You are driving carefully, planning on getting to your destination without incident when suddenly, out of nowhere, you are hit by another car at an intersection. Perhaps the other driver didn’t see that you were at a four-way stop and ignored the stop sign.
Maybe someone missed the red light. Maybe you didn’t see the stop sign in the road. Whatever caused the accident, the results are almost always the same.
You are not only faced with a damaged car, but are faced with severe pain and suffering, time missed from work, and medical treatments that cause your bills and expenses to quickly spiral out of control.
Fortunately, when such a disaster occurs, there may be legal options to help you deal with the fallout after such an incident occurs.
Injuries Common to Drivers and Passengers When Hit in a Car at an Intersection
When someone is in a car at an intersection and is hit by another vehicle, there are injuries that are commonly associated with such an accident. The most common injuries include whiplash, bruising, and soft tissue damage.
More severe injuries can include fractures and broken bones, head injuries, back injuries, and even spinal cord injuries. The more serious the injury, the more medical treatment will be necessary to treat the injuries and more time will be lost from work due to the accident.
Who’s At Fault When You’re Hit at an Intersection
Getting hit at an intersection is one of the scariest moments of your life. You may be wondering who’s at fault after you’re involved in an auto accident in an intersection. When you’re hit at an intersection, the driver who’s at fault for the crash will be the one who drove negligently. For example, if another driver failed to yield to oncoming traffic while turning left and t-boned your vehicle, that driver would be at fault for the crash at the intersection.
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Many intersections have cameras recording 24-7, so you may have video evidence proving you’re not at fault when you’re hit at an intersection. You can also speak with a personal injury lawyer to help determine if you’re eligible for a claim against the other driver’s insurance.
When you are hit in a car at an intersection it is crucial that fault is determined at the time of the accident. There are a number of ways one can be hit in a car at an intersection. Someone coming from the oncoming left or right lane may miss a red light or a stop sign.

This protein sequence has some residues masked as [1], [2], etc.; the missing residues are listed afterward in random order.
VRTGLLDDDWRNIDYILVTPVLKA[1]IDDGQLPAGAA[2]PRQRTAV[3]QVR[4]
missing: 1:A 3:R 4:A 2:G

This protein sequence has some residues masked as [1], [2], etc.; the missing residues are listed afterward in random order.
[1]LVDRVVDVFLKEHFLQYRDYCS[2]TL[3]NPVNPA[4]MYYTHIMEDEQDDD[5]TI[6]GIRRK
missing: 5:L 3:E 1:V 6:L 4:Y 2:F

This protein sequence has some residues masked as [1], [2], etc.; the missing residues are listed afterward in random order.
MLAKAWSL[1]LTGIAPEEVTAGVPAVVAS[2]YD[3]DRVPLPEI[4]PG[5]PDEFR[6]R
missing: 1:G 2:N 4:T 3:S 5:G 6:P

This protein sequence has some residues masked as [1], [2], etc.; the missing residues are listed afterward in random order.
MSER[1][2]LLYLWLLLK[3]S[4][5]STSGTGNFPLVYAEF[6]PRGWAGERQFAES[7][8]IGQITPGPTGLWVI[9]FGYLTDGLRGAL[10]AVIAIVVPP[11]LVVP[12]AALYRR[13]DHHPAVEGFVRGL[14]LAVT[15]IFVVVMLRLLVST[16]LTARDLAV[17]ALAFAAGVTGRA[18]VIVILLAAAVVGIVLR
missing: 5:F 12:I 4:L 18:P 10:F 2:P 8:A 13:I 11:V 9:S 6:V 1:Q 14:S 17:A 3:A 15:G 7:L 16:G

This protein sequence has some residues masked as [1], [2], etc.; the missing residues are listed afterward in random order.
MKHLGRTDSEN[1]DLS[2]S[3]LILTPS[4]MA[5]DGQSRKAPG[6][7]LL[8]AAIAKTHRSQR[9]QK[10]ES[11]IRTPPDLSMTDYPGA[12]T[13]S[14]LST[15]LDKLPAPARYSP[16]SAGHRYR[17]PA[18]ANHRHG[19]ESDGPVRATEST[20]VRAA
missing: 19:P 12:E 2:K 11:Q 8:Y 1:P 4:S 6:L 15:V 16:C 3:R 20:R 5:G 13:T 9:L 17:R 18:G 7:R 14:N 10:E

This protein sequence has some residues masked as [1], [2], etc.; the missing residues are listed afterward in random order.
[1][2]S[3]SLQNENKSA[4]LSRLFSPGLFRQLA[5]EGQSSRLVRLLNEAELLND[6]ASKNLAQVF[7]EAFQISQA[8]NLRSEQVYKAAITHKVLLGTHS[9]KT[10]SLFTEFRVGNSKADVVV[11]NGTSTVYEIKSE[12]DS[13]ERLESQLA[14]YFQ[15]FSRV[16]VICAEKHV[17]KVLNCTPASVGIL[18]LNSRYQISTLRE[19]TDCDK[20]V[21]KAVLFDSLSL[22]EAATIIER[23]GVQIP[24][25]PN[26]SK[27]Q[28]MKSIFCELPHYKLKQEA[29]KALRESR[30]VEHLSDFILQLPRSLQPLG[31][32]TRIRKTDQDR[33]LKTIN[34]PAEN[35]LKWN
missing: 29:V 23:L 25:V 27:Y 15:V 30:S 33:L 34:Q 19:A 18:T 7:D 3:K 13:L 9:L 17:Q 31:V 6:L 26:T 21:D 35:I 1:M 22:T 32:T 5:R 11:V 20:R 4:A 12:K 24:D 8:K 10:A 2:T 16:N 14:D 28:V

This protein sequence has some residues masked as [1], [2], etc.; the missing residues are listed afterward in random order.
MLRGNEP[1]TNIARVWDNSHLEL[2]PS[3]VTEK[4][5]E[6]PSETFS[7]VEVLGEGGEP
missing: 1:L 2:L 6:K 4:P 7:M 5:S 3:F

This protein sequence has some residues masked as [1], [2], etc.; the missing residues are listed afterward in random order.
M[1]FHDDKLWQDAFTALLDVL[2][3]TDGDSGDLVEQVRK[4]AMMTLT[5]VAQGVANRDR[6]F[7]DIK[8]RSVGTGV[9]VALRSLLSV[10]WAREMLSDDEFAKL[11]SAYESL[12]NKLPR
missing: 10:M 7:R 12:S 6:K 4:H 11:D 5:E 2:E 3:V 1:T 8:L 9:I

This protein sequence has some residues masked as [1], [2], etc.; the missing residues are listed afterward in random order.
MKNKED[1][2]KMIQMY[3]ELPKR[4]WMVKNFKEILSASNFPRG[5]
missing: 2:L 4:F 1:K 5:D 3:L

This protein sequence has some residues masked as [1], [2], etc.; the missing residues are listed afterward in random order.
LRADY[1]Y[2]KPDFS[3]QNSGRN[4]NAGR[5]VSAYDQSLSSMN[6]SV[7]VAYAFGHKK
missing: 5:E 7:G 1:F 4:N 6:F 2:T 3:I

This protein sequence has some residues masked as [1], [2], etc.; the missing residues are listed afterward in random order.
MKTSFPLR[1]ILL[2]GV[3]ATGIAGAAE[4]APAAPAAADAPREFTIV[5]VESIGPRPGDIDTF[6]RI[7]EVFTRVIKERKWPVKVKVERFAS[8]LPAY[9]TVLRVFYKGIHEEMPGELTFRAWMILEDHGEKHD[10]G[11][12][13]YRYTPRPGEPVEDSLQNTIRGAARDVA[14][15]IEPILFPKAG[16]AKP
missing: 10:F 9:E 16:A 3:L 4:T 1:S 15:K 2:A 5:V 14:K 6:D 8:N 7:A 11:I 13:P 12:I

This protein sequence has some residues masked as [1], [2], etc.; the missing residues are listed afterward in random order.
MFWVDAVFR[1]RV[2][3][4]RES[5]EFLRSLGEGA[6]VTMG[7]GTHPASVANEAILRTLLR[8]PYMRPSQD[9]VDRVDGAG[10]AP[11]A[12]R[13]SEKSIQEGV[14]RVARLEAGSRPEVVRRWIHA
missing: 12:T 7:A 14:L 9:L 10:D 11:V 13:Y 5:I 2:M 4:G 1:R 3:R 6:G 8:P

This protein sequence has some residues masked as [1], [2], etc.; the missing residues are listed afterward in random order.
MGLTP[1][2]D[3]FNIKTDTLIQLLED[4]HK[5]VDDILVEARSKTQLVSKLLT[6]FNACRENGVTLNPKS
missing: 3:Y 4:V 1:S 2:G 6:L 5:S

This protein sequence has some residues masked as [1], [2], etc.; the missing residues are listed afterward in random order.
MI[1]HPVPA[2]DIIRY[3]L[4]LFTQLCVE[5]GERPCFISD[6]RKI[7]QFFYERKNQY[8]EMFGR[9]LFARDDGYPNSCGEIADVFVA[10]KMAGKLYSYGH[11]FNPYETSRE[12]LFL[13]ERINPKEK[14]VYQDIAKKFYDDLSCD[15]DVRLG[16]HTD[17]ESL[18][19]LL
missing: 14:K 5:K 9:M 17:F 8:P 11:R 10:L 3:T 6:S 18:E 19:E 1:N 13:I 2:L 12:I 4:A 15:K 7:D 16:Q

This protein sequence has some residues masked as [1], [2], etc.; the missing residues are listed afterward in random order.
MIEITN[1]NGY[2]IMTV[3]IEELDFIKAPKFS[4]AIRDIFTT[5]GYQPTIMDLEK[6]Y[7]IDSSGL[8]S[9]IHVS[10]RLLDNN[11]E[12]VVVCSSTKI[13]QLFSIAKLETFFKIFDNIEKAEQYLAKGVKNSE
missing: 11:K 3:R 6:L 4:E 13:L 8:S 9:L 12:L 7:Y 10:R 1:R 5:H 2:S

Someone driving behind you may fail to stop at the turn and rear end you. You may turn without the right of way and get hit by a car in the process. Who is at fault will determine the outcome of what happens after the accident.
It is crucial that you determine who is at fault as soon as possible and get proof of such fault, such as police reports and witness statements.
Different Types of Fault
There are different types of fault when being hit in a car at an intersection. For example, if someone’s brakes fail they may be at fault, but it does not mean they were careless in driving.
On the other hand, someone who was reading a text and rear ended you at the intersection or someone who wasn’t paying attention to the light and hit you while making a turn is at fault for an entirely different reason and negligence comes into play.
What To Do If You’ve Been Hit at an Intersection
If you have been hit at an intersection, as mentioned above, one of the first things you need to do is determine fault. If the other driver was at fault, you will want his or her contact information and insurance information. You will need to call his or her insurance company to report the accident and file a claim.
It is very important that you have proof the other driver was at fault when you do this. You may want to consider retaining a personal injury attorney to represent you.
He or she will ensure the claim is filed properly with the insurance agency and will ensure that proof of fault is provided and that you receive all of the compensation you may be entitled to, including:
- Damages for damage to your vehicle
- Medical bills
- Damages for lost wages due to time missed from work
- Damages for pain and suffering
If you deal with the insurance company directly, you may not get all of the damages you are entitled to as it is in their best interests to pay you as little as possible.
If you were the driver at fault, you may want to consider a defense attorney, as you may be liable for damages that your insurance provider does not cover.
As such, you will want an attorney to represent you in court to help prove that you were not at fault due to negligence, which could result in higher damages than if you were at fault due to reasons beyond your control.